I stammered, resisted, and twisted myself to escape the restraint of the of the car seat. No matter how loud I bellowed the car kept driving. I screamed in desperation, “please! Mom… I don’t want to go to daycare!,” but it was too late, my mom was already pulling up into the parking lot. Defeated, I sat back in my seat.

I trotted with my mom to the front desk. My lips puttered up.  A middle-aged lady greeted us. The air was stuffy, emanating with particles of play dough and magic marker. The double doors ahead had opened, and Deb led the way into the classroom. My feet took effort to pick up. It felt as if I was walking on a wet coat of Elmer’s glue. I spotted various signs, they were written in English, the alphabet was foreign to me. I had grown up in a Russian family, and only knew a few words in English.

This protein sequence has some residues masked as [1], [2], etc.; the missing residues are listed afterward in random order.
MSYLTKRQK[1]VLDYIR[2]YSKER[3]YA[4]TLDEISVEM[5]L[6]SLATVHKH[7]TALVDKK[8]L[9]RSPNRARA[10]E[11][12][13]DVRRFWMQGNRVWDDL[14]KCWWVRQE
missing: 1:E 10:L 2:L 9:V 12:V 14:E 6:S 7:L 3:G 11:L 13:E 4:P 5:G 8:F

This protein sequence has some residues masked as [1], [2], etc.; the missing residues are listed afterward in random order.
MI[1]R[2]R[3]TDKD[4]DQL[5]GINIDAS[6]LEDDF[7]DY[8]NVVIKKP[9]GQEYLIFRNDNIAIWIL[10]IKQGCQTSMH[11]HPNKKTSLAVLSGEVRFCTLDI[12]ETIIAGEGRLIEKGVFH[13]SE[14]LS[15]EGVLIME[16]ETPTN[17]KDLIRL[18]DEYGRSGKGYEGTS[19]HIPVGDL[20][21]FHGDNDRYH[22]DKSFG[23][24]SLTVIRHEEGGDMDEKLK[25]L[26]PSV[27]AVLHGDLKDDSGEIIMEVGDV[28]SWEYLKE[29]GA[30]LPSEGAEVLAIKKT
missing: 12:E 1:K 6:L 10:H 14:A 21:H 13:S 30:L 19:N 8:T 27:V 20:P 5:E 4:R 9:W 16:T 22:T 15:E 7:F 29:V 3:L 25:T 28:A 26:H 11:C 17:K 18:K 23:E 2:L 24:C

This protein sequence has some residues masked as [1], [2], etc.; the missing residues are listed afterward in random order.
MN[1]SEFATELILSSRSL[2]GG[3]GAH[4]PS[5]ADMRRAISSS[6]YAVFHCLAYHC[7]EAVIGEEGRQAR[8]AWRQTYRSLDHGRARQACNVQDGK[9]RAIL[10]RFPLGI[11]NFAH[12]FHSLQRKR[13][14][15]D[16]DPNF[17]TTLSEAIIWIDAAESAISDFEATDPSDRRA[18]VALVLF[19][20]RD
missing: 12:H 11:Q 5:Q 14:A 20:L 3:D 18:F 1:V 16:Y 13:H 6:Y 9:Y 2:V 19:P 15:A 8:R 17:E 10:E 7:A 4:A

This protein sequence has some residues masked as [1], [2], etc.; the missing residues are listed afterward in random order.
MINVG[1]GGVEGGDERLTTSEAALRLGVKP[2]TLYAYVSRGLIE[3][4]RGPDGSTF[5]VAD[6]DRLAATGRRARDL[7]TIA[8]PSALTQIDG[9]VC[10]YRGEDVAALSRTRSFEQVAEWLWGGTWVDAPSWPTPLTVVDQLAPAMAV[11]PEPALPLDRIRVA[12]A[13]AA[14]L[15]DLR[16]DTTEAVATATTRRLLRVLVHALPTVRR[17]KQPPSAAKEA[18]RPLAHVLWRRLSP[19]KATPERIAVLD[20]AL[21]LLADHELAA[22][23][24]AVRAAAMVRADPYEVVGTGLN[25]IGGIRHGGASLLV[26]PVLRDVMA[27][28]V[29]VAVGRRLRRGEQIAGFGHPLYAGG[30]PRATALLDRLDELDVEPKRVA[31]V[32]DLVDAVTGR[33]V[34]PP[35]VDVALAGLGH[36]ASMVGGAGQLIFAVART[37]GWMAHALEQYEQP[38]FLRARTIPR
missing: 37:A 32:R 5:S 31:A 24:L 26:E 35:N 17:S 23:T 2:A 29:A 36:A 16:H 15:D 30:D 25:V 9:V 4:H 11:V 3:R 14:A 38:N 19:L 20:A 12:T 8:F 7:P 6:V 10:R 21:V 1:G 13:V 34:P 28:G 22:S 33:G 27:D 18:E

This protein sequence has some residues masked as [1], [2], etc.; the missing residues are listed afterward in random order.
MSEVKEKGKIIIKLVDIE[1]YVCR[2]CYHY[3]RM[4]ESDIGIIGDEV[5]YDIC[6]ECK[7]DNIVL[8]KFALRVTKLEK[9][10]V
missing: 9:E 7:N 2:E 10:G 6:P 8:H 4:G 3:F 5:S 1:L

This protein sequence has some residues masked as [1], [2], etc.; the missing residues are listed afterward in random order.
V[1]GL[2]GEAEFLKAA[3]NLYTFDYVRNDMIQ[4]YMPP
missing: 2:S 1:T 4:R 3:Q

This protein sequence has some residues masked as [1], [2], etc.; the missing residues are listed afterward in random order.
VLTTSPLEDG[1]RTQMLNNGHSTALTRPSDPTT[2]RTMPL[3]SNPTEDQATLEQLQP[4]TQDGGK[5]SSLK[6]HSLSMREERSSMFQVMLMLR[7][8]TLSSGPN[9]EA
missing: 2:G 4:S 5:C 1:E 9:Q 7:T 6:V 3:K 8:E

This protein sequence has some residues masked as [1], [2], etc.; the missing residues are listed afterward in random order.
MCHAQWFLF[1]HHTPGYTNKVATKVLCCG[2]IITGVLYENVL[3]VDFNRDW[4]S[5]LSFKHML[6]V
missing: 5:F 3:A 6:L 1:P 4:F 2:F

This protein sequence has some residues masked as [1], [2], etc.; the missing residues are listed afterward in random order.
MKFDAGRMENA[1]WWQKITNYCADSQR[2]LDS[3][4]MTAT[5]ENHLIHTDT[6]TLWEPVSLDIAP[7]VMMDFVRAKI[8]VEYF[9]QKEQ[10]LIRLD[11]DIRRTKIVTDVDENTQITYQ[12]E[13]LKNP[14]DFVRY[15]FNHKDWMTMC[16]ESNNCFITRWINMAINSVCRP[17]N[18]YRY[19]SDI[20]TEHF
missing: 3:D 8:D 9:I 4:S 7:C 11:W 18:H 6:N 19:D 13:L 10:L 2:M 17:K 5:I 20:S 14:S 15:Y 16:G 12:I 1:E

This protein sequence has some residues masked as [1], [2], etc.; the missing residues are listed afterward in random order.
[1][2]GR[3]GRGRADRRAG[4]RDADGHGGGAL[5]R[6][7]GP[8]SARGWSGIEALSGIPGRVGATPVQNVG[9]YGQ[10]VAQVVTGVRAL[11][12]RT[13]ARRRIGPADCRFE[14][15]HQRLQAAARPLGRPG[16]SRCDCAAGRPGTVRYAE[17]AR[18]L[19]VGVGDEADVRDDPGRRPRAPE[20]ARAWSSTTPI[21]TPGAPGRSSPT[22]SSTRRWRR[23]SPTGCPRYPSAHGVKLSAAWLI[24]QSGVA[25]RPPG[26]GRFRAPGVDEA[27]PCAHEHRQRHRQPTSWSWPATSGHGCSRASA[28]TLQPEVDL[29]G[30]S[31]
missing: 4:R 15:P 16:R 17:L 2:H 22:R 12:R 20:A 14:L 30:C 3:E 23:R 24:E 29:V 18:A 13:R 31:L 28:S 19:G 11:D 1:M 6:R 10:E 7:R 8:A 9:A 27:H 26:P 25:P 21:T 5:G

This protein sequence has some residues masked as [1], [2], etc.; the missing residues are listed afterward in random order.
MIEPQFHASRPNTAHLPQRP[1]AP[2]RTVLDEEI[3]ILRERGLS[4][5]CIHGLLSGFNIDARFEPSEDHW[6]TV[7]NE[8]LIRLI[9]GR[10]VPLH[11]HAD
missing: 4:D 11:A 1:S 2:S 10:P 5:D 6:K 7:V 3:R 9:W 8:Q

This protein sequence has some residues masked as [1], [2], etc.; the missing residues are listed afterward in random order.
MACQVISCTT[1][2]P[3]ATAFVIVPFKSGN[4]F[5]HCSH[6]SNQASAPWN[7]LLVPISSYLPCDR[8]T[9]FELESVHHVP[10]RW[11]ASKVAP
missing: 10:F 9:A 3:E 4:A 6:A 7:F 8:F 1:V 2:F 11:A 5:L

A year later, daycare wasn’t so bad. I remember running around the playground, shaded by the grand oak tree. Playing duck duck goose with my friends. Talking to my favorite instructors. It’s a memory I will cherish for long. At the time though, I thought I had found my place, but I’d have to move on to Kindergarten.